A win over the Kansas City Chiefs on Sunday would give the Packers two rather historic accomplishments.
First, it would wrap up the NFC’s No. 1 seed for the playoffs. Since the NFL went to the current playoff format in 1990, the Packers have secured a No. 1 seed just once, in 1996, when the team went on to win its first Super Bowl in 29 years.
Second, a victory would complete a perfect 8-0 road record in 2011, a franchise first. It’s been 70 years since the Packers went unbeaten on the road through an entire regular season, when the 1941 team went 5-0.
Should the Packers win, they’d become just the sixth team in NFL history to go 8-0 on the road through a regular season. The others are the 2007 Patriots, the ’01 Rams and the 1990, ’89 and ’84 49ers. With the No. 1 seed in hand, the Packers also would assure themselves of no more road trips until the Super Bowl, should they return.
“It seems like we haven’t played enough at home this year,” linebacker Clay Matthews said. “It will be nice to be home, especially with the response and reaction we get from our crowd, week in and week out.”
The Packers’ current road winning streak stands at 10 games, a franchise record that includes the three-game postseason run a year ago. The streak has boosted Mike McCarthy’s road record as head coach to 31-20, including the postseason, a .608 winning percentage that any coach away from his own stadium would take in a heartbeat.
“Mike has a track record of doing well on the road, but you don’t expect to go 8-0, or (even) 7-1,” quarterback Aaron Rodgers said. “When you’re looking at the schedule, you’d like to win all your home games and split on the road, knowing how difficult it is in this league to win on the road.”
McCarthy this week described winning on the road as “very gratifying,” and for him the challenge begins as the bus pulls into the stadium, usually to rather rude greetings from the home fans.
The Packers frequently get a boost on the road that not many NFL teams do, from the number of Green Bay fans who populate other stadiums. There were so many Packers fans in San Diego last month, for instance, that the home Chargers had to employ a silent count on offense while trying to put together a last-minute drive.
Sometimes, the presence of visiting fans can backfire on the road team, because it fires up the home fans even more and they become determined to drown the enemy out. That hasn’t happened this season, though, as the Packers have run the table thus far and averaged 32.1 points per game on the road, just a touchdown (and two-point conversion) less than their 40.1 points per game at home.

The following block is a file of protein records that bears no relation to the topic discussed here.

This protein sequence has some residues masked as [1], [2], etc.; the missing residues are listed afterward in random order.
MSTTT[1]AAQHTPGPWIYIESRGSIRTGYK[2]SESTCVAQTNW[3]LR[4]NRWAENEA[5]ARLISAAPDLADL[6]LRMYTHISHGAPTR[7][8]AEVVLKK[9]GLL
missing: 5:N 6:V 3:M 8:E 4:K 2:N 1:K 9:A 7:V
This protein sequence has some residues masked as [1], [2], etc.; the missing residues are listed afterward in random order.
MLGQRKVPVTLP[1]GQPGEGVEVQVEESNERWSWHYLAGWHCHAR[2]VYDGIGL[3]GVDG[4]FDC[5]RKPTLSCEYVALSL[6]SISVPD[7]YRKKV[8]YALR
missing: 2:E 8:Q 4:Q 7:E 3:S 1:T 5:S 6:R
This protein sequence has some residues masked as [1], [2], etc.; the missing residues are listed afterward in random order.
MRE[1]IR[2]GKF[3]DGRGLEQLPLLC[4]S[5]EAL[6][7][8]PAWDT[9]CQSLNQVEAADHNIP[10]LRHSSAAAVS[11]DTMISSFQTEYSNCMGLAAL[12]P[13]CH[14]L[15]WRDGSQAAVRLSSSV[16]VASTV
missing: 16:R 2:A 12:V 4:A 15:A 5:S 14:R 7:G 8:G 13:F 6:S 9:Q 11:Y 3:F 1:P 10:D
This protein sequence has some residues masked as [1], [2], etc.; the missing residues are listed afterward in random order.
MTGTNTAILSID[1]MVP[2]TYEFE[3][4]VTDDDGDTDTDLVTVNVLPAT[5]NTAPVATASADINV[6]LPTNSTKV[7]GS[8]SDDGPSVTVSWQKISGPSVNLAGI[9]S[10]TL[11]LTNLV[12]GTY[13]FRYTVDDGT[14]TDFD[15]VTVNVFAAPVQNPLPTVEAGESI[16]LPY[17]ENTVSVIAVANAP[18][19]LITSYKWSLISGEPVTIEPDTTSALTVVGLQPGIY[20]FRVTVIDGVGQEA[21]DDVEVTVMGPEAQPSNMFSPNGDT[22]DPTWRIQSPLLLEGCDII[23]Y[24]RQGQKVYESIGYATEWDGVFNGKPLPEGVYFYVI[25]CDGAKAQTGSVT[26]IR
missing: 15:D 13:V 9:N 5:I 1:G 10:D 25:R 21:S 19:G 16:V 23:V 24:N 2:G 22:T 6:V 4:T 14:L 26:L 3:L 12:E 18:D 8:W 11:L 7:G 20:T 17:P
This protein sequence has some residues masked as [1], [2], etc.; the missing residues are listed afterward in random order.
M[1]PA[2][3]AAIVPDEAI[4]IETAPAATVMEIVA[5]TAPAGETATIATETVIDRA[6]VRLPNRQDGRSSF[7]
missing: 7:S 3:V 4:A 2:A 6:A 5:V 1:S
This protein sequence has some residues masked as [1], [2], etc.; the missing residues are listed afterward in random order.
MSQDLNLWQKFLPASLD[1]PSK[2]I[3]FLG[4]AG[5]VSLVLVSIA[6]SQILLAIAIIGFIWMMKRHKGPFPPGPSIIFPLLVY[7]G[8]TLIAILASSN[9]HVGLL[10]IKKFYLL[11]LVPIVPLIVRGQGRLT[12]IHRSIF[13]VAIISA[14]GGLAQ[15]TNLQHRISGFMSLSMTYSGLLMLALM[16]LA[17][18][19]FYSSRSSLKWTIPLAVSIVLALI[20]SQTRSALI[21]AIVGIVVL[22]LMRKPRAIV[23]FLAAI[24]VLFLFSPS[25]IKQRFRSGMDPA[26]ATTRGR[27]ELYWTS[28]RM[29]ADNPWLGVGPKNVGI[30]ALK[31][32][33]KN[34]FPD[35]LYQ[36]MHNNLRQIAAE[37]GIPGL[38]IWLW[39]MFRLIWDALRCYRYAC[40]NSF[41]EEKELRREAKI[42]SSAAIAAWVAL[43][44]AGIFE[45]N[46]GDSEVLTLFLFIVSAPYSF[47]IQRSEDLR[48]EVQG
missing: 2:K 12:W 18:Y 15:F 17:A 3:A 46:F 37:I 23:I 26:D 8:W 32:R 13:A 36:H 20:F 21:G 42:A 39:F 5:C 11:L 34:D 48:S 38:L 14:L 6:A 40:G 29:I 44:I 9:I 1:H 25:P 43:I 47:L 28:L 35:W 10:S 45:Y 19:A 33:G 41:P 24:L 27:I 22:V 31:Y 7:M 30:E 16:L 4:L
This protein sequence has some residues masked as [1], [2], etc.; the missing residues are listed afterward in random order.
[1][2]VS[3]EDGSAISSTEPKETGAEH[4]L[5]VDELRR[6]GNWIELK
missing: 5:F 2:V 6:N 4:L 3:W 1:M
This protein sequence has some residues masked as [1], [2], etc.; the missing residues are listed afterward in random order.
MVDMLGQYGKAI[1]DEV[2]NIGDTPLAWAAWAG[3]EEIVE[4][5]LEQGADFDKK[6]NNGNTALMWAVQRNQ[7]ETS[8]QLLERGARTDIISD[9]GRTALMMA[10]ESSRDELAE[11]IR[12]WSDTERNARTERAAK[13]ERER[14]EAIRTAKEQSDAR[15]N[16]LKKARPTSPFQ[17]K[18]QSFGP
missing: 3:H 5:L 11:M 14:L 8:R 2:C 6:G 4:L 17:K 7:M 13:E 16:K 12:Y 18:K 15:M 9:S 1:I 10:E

“It says a lot about the character of this team when we can go on the road … and still come away with solid performances in tough environments,” Rodgers said. “This would be no different.”
Kansas City’s Arrowhead Stadium is known as one of the louder outdoor stadiums in the league, and how the Chiefs fans respond during their team’s first game under interim head coach Romeo Crennel could go a long way toward making things difficult for the Packers.
Of greater import is how the Chiefs players will respond, having seen a once-promising season that started 4-3 spiral downhill. Kansas City has lost five of its last six games, three of them by 27 points or more, leading to the firing of Todd Haley and the elevation of Crennel this past week.
“I think anytime you have a new voice, a new individual at the front of the room, there’s new energy, there’s new optimism,” McCarthy said. “I think that’s natural.”
It’s also natural for a team transitioning to a new coach and playing for the future to pull out all the stops in search of a “signature” win, and an upset of the unbeaten Packers would more than qualify.
“I think you have to coach for no surprises,” McCarthy said. “We’re preparing for everything.”
All indications are Crennel is being given an opportunity to earn the full-time job over these last three games, and he’ll begin that quest with a new quarterback. Crennel announced on Friday that recently acquired Kyle Orton, who is recovering from a finger injury on his throwing hand and is probable on the injury report, will be the Chiefs’ new signal-caller, replacing Tyler Palko.
The Packers faced Orton once this season already, when he quarterbacked Denver at Lambeau Field in Week 4. Orton would become the first NFL quarterback to face the same opponent for different teams in the same season since Kerry Collins (Panthers, Saints vs. Falcons) in 1998, according to the Elias Sports Bureau. No player has ever done so against the Packers twice in the same season at least since the 1970 league merger, according to Elias.
Orton threw for 273 yards and three touchdowns against Green Bay earlier this year. On Sunday, it would be seemingly impossible for the Chiefs to start any worse than they did last week, when Palko led Kansas City to just one first down and four net yards in the first half against the Jets. The Chiefs trailed, 28-3, at intermission and eventually lost, 37-10.
The Packers are expecting a much more determined effort following the changes at the top and under center.
“We’re assuming they’re going to play hard for Romeo Crennel,” Rodgers said. “Also, knowing those guys will be playing for their own jobs and coaching for their own jobs, the urgency level will go up.”
For more Packers-Chiefs stories from the past week, click here.